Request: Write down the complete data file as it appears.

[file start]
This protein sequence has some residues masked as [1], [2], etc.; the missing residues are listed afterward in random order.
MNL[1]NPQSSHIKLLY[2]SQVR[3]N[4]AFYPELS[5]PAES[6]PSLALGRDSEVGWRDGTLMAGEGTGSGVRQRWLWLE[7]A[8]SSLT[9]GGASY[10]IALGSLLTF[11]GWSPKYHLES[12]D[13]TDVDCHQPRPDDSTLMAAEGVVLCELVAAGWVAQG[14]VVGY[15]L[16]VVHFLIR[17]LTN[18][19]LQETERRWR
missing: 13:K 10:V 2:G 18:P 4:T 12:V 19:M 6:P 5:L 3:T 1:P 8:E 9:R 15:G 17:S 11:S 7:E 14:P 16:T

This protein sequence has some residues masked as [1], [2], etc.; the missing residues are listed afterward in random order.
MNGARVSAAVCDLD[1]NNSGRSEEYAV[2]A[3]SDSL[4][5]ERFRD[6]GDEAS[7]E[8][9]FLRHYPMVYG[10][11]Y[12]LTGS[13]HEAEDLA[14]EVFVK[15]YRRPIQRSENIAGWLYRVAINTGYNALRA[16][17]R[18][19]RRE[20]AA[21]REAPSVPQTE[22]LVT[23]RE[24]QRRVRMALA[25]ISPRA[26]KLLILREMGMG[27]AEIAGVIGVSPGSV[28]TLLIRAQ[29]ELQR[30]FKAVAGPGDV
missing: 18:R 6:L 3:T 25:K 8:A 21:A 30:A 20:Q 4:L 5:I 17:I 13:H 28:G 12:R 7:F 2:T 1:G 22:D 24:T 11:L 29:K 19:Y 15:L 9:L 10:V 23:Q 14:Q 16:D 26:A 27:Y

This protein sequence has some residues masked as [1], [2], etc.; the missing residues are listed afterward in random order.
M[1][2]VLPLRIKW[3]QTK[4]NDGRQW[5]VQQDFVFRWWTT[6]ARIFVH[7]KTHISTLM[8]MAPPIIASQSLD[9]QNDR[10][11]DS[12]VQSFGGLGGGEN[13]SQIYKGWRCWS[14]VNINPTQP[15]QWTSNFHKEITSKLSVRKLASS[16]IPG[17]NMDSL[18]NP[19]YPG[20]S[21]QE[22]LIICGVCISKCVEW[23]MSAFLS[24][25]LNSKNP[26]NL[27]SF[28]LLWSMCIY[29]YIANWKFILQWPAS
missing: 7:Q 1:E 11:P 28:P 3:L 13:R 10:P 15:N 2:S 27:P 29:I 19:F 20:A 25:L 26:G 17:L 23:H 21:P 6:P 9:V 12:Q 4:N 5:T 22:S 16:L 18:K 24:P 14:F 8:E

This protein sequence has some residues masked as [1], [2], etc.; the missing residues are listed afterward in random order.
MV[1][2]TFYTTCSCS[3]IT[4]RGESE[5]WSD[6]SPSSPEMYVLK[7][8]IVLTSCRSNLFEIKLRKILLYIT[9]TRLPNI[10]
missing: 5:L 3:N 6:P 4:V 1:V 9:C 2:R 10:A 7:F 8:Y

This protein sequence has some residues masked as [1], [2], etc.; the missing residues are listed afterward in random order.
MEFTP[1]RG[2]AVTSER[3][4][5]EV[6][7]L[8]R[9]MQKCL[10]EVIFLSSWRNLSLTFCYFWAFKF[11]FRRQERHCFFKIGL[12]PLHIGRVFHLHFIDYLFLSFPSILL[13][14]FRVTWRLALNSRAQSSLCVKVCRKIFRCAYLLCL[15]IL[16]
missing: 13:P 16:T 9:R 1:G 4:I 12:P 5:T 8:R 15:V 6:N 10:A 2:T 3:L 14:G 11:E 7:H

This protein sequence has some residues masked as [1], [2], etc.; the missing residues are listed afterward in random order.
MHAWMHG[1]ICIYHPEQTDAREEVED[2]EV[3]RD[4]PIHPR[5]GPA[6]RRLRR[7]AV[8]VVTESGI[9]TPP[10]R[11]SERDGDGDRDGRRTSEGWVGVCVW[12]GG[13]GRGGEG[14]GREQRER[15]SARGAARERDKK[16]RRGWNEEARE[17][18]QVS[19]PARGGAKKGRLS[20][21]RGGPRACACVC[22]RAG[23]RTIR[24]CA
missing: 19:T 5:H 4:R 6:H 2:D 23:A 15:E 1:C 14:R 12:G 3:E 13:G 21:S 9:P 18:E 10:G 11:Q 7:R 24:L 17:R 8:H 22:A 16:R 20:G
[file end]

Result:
This protein sequence has some residues masked as [1], [2], etc.; the missing residues are listed afterward in random order.
MNL[1]NPQSSHIKLLY[2]SQVR[3]N[4]AFYPELS[5]PAES[6]PSLALGRDSEVGWRDGTLMAGEGTGSGVRQRWLWLE[7]A[8]SSLT[9]GGASY[10]IALGSLLTF[11]GWSPKYHLES[12]D[13]TDVDCHQPRPDDSTLMAAEGVVLCELVAAGWVAQG[14]VVGY[15]L[16]VVHFLIR[17]LTN[18][19]LQETERRWR
missing: 13:K 10:V 2:G 18:P 4:T 12:V 19:M 6:P 5:L 3:T 1:P 8:E 9:R 15:G 17:S 11:S 7:E 14:P 16:T

This protein sequence has some residues masked as [1], [2], etc.; the missing residues are listed afterward in random order.
MNGARVSAAVCDLD[1]NNSGRSEEYAV[2]A[3]SDSL[4][5]ERFRD[6]GDEAS[7]E[8][9]FLRHYPMVYG[10][11]Y[12]LTGS[13]HEAEDLA[14]EVFVK[15]YRRPIQRSENIAGWLYRVAINTGYNALRA[16][17]R[18][19]RRE[20]AA[21]REAPSVPQTE[22]LVT[23]RE[24]QRRVRMALA[25]ISPRA[26]KLLILREMGMG[27]AEIAGVIGVSPGSV[28]TLLIRAQ[29]ELQR[30]FKAVAGPGDV
missing: 18:R 6:L 3:T 25:K 8:A 21:A 30:A 20:Q 4:L 5:I 17:I 13:H 28:G 12:R 7:F 2:T 1:G 22:D 24:T 11:L 29:K 19:Y 15:L 9:L 10:V 23:Q 14:Q 16:D 26:A 27:Y

This protein sequence has some residues masked as [1], [2], etc.; the missing residues are listed afterward in random order.
M[1][2]VLPLRIKW[3]QTK[4]NDGRQW[5]VQQDFVFRWWTT[6]ARIFVH[7]KTHISTLM[8]MAPPIIASQSLD[9]QNDR[10][11]DS[12]VQSFGGLGGGEN[13]SQIYKGWRCWS[14]VNINPTQP[15]QWTSNFHKEITSKLSVRKLASS[16]IPG[17]NMDSL[18]NP[19]YPG[20]S[21]QE[22]LIICGVCISKCVEW[23]MSAFLS[24][25]LNSKNP[26]NL[27]SF[28]LLWSMCIY[29]YIANWKFILQWPAS
missing: 7:Q 1:E 11:P 28:P 3:L 13:R 10:P 15:N 2:S 27:P 29:I 19:F 20:A 25:L 26:G 17:L 23:H 21:P 6:P 9:V 12:Q 4:N 5:T 22:S 16:L 18:K 24:P 14:F 8:E

This protein sequence has some residues masked as [1], [2], etc.; the missing residues are listed afterward in random order.
MV[1][2]TFYTTCSCS[3]IT[4]RGESE[5]WSD[6]SPSSPEMYVLK[7][8]IVLTSCRSNLFEIKLRKILLYIT[9]TRLPNI[10]
missing: 5:L 3:N 6:P 4:V 1:V 9:C 2:R 10:A 7:F 8:Y

This protein sequence has some residues masked as [1], [2], etc.; the missing residues are listed afterward in random order.
MEFTP[1]RG[2]AVTSER[3][4][5]EV[6][7]L[8]R[9]MQKCL[10]EVIFLSSWRNLSLTFCYFWAFKF[11]FRRQERHCFFKIGL[12]PLHIGRVFHLHFIDYLFLSFPSILL[13][14]FRVTWRLALNSRAQSSLCVKVCRKIFRCAYLLCL[15]IL[16]
missing: 13:P 16:T 9:R 1:G 4:I 12:P 5:T 8:R 15:V 6:N 10:A 2:T 3:L 14:G 11:E 7:H

This protein sequence has some residues masked as [1], [2], etc.; the missing residues are listed afterward in random order.
MHAWMHG[1]ICIYHPEQTDAREEVED[2]EV[3]RD[4]PIHPR[5]GPA[6]RRLRR[7]AV[8]VVTESGI[9]TPP[10]R[11]SERDGDGDRDGRRTSEGWVGVCVW[12]GG[13]GRGGEG[14]GREQRER[15]SARGAARERDKK[16]RRGWNEEARE[17][18]QVS[19]PARGGAKKGRLS[20][21]RGGPRACACVC[22]RAG[23]RTIR[24]CA
missing: 19:T 5:H 4:R 6:H 2:D 23:A 15:E 1:C 14:R 12:G 3:E 13:G 21:S 9:P 18:E 10:G 11:Q 7:R 24:L 17:R 8:H 22:A 16:R 20:G